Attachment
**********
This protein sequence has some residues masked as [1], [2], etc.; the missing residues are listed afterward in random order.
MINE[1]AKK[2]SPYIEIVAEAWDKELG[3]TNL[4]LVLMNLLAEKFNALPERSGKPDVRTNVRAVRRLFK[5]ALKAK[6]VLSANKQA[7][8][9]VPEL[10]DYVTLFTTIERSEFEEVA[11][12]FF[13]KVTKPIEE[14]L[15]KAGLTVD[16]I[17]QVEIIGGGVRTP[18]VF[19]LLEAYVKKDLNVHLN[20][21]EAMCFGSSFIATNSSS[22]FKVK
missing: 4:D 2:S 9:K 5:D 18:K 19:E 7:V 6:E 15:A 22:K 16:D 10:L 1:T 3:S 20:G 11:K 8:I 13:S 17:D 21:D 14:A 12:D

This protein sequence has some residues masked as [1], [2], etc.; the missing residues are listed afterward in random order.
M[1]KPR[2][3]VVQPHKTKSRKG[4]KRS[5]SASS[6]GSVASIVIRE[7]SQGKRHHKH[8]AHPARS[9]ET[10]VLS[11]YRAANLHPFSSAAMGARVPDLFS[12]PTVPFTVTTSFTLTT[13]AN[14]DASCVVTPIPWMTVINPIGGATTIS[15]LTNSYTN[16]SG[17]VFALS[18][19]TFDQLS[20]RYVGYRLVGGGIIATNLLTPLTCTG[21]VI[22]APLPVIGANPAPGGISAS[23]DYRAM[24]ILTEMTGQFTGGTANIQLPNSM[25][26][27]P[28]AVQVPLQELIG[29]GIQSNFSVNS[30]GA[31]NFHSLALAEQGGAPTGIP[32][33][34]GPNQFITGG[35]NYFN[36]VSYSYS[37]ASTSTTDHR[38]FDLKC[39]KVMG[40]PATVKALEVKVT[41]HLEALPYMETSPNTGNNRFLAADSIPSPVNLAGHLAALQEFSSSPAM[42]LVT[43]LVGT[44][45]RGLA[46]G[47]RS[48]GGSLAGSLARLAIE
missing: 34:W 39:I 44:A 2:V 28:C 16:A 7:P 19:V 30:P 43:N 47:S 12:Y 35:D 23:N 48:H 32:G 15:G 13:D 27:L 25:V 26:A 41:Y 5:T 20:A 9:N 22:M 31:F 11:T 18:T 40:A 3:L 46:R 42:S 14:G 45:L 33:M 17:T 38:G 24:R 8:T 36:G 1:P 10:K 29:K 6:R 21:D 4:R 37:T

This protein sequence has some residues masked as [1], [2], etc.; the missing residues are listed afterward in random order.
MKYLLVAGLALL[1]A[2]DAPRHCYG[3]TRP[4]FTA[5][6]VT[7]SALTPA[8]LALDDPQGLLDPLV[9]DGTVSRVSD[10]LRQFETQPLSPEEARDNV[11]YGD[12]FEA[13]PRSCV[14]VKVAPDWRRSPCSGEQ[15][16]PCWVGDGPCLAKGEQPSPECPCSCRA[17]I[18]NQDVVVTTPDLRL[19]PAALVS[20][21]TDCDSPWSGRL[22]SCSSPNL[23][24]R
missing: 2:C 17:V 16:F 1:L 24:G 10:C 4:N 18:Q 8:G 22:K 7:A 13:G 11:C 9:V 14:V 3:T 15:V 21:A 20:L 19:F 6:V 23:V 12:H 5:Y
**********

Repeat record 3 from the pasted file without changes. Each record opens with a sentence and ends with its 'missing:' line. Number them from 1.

This protein sequence has some residues masked as [1], [2], etc.; the missing residues are listed afterward in random order.
MKYLLVAGLALL[1]A[2]DAPRHCYG[3]TRP[4]FTA[5][6]VT[7]SALTPA[8]LALDDPQGLLDPLV[9]DGTVSRVSD[10]LRQFETQPLSPEEARDNV[11]YGD[12]FEA[13]PRSCV[14]VKVAPDWRRSPCSGEQ[15][16]PCWVGDGPCLAKGEQPSPECPCSCRA[17]I[18]NQDVVVTTPDLRL[19]PAALVS[20][21]TDCDSPWSGRL[22]SCSSPNL[23][24]R
missing: 2:C 17:V 16:F 1:L 24:G 10:C 4:N 18:Q 8:G 22:K 7:A 13:G 11:C 9:V 14:V 3:T 15:V 21:A 20:L 19:F 6:V 23:V 12:H 5:Y